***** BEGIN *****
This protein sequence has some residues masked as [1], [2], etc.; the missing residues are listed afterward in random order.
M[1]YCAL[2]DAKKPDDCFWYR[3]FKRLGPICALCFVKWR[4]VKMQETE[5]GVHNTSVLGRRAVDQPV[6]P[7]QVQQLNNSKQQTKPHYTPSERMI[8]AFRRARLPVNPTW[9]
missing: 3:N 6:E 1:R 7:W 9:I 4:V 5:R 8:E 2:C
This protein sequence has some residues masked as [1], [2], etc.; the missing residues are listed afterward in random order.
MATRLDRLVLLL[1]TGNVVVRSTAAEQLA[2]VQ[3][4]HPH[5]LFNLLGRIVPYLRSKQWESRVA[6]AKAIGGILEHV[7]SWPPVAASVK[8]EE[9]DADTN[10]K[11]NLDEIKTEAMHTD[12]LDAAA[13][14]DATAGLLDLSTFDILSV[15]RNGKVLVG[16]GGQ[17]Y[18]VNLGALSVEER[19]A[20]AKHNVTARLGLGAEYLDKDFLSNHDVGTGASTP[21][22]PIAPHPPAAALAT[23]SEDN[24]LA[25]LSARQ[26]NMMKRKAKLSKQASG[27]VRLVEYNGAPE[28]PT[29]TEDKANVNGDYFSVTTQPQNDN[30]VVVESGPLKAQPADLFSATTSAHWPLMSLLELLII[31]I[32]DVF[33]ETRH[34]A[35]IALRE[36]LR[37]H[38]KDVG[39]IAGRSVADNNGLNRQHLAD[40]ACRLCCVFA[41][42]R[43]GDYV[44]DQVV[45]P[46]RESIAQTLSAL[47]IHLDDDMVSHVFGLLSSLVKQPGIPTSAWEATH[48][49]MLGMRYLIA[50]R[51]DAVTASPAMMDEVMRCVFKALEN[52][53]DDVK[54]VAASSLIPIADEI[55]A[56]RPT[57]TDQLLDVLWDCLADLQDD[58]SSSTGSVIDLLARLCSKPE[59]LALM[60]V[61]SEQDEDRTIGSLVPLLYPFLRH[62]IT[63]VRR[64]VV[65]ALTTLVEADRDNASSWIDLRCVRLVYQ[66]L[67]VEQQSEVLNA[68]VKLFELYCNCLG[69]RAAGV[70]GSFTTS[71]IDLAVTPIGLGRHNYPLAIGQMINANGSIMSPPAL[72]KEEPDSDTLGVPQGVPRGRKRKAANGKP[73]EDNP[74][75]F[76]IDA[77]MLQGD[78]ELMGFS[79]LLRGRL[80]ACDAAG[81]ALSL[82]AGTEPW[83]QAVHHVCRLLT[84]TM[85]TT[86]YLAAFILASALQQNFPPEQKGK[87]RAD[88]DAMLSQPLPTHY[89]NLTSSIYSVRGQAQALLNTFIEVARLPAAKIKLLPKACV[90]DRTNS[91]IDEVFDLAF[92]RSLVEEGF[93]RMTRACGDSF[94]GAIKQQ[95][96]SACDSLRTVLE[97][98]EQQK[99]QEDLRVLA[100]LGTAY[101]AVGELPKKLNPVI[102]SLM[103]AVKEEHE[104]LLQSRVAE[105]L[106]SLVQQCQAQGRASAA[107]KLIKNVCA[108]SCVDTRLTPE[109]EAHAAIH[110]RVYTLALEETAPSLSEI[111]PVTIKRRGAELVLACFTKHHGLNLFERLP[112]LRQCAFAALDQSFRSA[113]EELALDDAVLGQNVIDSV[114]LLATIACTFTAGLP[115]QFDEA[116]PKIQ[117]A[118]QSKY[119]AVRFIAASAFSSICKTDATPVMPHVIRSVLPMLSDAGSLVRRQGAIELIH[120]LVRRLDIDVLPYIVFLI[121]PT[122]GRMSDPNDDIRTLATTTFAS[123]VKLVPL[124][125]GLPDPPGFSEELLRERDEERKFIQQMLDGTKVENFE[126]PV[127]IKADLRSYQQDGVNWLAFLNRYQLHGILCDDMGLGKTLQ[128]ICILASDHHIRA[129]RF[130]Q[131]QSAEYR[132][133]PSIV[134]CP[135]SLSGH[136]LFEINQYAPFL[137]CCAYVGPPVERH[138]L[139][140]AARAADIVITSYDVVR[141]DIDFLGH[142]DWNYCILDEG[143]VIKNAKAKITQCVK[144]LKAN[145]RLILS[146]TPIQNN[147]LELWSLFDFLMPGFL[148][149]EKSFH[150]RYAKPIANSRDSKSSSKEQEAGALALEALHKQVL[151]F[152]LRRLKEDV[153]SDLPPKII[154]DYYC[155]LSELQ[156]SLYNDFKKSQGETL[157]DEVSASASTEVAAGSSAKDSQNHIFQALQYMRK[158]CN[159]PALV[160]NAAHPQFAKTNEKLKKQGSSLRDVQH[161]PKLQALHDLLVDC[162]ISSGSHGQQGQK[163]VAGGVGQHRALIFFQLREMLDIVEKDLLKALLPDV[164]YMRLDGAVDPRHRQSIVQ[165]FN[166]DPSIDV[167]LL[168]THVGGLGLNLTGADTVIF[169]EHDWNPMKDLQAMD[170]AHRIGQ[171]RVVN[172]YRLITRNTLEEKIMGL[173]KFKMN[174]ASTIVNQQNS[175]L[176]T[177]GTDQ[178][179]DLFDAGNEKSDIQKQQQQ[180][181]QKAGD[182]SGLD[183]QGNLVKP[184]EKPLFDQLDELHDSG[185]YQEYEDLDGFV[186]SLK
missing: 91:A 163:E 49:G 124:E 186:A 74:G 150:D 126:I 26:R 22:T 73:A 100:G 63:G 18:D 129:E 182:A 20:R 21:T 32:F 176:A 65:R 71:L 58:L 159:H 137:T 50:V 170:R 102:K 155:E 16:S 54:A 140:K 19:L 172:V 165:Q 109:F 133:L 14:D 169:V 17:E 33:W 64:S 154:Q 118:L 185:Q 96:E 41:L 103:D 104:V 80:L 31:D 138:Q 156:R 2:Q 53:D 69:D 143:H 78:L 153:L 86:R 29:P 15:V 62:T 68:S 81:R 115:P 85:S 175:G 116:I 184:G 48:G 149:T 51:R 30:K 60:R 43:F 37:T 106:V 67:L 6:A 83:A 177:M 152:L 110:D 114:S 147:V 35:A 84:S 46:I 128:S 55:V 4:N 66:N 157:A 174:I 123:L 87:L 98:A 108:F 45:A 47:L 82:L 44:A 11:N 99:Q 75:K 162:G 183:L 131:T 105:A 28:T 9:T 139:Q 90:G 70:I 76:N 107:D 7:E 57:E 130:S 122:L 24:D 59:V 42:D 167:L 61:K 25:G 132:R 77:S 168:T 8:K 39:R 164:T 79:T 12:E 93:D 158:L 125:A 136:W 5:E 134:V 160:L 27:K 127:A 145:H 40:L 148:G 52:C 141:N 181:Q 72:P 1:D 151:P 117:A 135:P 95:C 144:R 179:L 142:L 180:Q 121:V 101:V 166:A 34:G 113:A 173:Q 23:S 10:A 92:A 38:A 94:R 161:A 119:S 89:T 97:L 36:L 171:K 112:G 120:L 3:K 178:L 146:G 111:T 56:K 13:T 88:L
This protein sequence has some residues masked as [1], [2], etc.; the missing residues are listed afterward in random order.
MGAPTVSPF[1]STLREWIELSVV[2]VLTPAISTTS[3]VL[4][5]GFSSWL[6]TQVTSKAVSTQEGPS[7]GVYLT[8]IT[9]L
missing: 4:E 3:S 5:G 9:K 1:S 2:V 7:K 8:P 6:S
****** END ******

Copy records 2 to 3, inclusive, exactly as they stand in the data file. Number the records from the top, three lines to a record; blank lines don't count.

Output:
This protein sequence has some residues masked as [1], [2], etc.; the missing residues are listed afterward in random order.
MATRLDRLVLLL[1]TGNVVVRSTAAEQLA[2]VQ[3][4]HPH[5]LFNLLGRIVPYLRSKQWESRVA[6]AKAIGGILEHV[7]SWPPVAASVK[8]EE[9]DADTN[10]K[11]NLDEIKTEAMHTD[12]LDAAA[13][14]DATAGLLDLSTFDILSV[15]RNGKVLVG[16]GGQ[17]Y[18]VNLGALSVEER[19]A[20]AKHNVTARLGLGAEYLDKDFLSNHDVGTGASTP[21][22]PIAPHPPAAALAT[23]SEDN[24]LA[25]LSARQ[26]NMMKRKAKLSKQASG[27]VRLVEYNGAPE[28]PT[29]TEDKANVNGDYFSVTTQPQNDN[30]VVVESGPLKAQPADLFSATTSAHWPLMSLLELLII[31]I[32]DVF[33]ETRH[34]A[35]IALRE[36]LR[37]H[38]KDVG[39]IAGRSVADNNGLNRQHLAD[40]ACRLCCVFA[41][42]R[43]GDYV[44]DQVV[45]P[46]RESIAQTLSAL[47]IHLDDDMVSHVFGLLSSLVKQPGIPTSAWEATH[48][49]MLGMRYLIA[50]R[51]DAVTASPAMMDEVMRCVFKALEN[52][53]DDVK[54]VAASSLIPIADEI[55]A[56]RPT[57]TDQLLDVLWDCLADLQDD[58]SSSTGSVIDLLARLCSKPE[59]LALM[60]V[61]SEQDEDRTIGSLVPLLYPFLRH[62]IT[63]VRR[64]VV[65]ALTTLVEADRDNASSWIDLRCVRLVYQ[66]L[67]VEQQSEVLNA[68]VKLFELYCNCLG[69]RAAGV[70]GSFTTS[71]IDLAVTPIGLGRHNYPLAIGQMINANGSIMSPPAL[72]KEEPDSDTLGVPQGVPRGRKRKAANGKP[73]EDNP[74][75]F[76]IDA[77]MLQGD[78]ELMGFS[79]LLRGRL[80]ACDAAG[81]ALSL[82]AGTEPW[83]QAVHHVCRLLT[84]TM[85]TT[86]YLAAFILASALQQNFPPEQKGK[87]RAD[88]DAMLSQPLPTHY[89]NLTSSIYSVRGQAQALLNTFIEVARLPAAKIKLLPKACV[90]DRTNS[91]IDEVFDLAF[92]RSLVEEGF[93]RMTRACGDSF[94]GAIKQQ[95][96]SACDSLRTVLE[97][98]EQQK[99]QEDLRVLA[100]LGTAY[101]AVGELPKKLNPVI[102]SLM[103]AVKEEHE[104]LLQSRVAE[105]L[106]SLVQQCQAQGRASAA[107]KLIKNVCA[108]SCVDTRLTPE[109]EAHAAIH[110]RVYTLALEETAPSLSEI[111]PVTIKRRGAELVLACFTKHHGLNLFERLP[112]LRQCAFAALDQSFRSA[113]EELALDDAVLGQNVIDSV[114]LLATIACTFTAGLP[115]QFDEA[116]PKIQ[117]A[118]QSKY[119]AVRFIAASAFSSICKTDATPVMPHVIRSVLPMLSDAGSLVRRQGAIELIH[120]LVRRLDIDVLPYIVFLI[121]PT[122]GRMSDPNDDIRTLATTTFAS[123]VKLVPL[124][125]GLPDPPGFSEELLRERDEERKFIQQMLDGTKVENFE[126]PV[127]IKADLRSYQQDGVNWLAFLNRYQLHGILCDDMGLGKTLQ[128]ICILASDHHIRA[129]RF[130]Q[131]QSAEYR[132][133]PSIV[134]CP[135]SLSGH[136]LFEINQYAPFL[137]CCAYVGPPVERH[138]L[139][140]AARAADIVITSYDVVR[141]DIDFLGH[142]DWNYCILDEG[143]VIKNAKAKITQCVK[144]LKAN[145]RLILS[146]TPIQNN[147]LELWSLFDFLMPGFL[148][149]EKSFH[150]RYAKPIANSRDSKSSSKEQEAGALALEALHKQVL[151]F[152]LRRLKEDV[153]SDLPPKII[154]DYYC[155]LSELQ[156]SLYNDFKKSQGETL[157]DEVSASASTEVAAGSSAKDSQNHIFQALQYMRK[158]CN[159]PALV[160]NAAHPQFAKTNEKLKKQGSSLRDVQH[161]PKLQALHDLLVDC[162]ISSGSHGQQGQK[163]VAGGVGQHRALIFFQLREMLDIVEKDLLKALLPDV[164]YMRLDGAVDPRHRQSIVQ[165]FN[166]DPSIDV[167]LL[168]THVGGLGLNLTGADTVIF[169]EHDWNPMKDLQAMD[170]AHRIGQ[171]RVVN[172]YRLITRNTLEEKIMGL[173]KFKMN[174]ASTIVNQQNS[175]L[176]T[177]GTDQ[178][179]DLFDAGNEKSDIQKQQQQ[180][181]QKAGD[182]SGLD[183]QGNLVKP[184]EKPLFDQLDELHDSG[185]YQEYEDLDGFV[186]SLK
missing: 91:A 163:E 49:G 124:E 186:A 74:G 150:D 126:I 26:R 22:T 73:A 100:G 63:G 18:D 129:E 182:A 20:R 21:T 32:F 176:A 65:R 71:L 58:L 159:H 137:T 50:V 170:R 102:K 155:E 16:S 54:A 140:K 19:L 172:V 165:Q 109:F 133:L 14:D 169:V 17:E 33:W 64:S 154:Q 118:L 185:Q 96:E 41:L 103:D 104:V 80:L 31:D 138:Q 156:R 2:Q 53:D 69:D 143:H 78:L 153:L 86:R 29:P 15:V 62:T 68:S 81:R 115:P 85:S 175:G 116:I 184:G 48:G 149:T 51:R 30:K 60:R 43:F 37:T 106:V 67:L 6:A 83:A 177:M 152:L 110:D 114:S 147:V 35:A 84:S 46:I 128:S 55:V 4:N 66:N 157:A 174:I 123:L 87:L 98:A 108:F 45:A 47:L 82:L 44:A 11:N 99:Q 75:K 162:G 183:L 131:T 105:A 28:T 9:T 139:Q 90:G 70:I 76:N 107:D 7:E 57:E 130:S 122:L 24:D 59:V 42:D 167:L 61:K 25:G 132:R 77:S 168:T 8:K 39:R 164:T 79:T 12:E 93:D 158:L 125:A 136:W 5:E 134:V 160:L 27:K 127:A 145:H 40:L 148:G 52:C 141:N 181:Q 72:P 1:D 151:P 117:A 135:P 95:C 144:R 179:L 142:L 180:Q 121:V 101:V 166:A 34:G 113:A 173:Q 23:S 10:A 92:A 38:A 94:R 161:A 119:S 89:T 97:L 36:L 171:K 112:G 120:L 3:K 178:L 146:G 111:T 56:K 13:T 88:L
This protein sequence has some residues masked as [1], [2], etc.; the missing residues are listed afterward in random order.
MGAPTVSPF[1]STLREWIELSVV[2]VLTPAISTTS[3]VL[4][5]GFSSWL[6]TQVTSKAVSTQEGPS[7]GVYLT[8]IT[9]L
missing: 4:E 3:S 5:G 9:K 1:S 2:V 7:K 8:P 6:S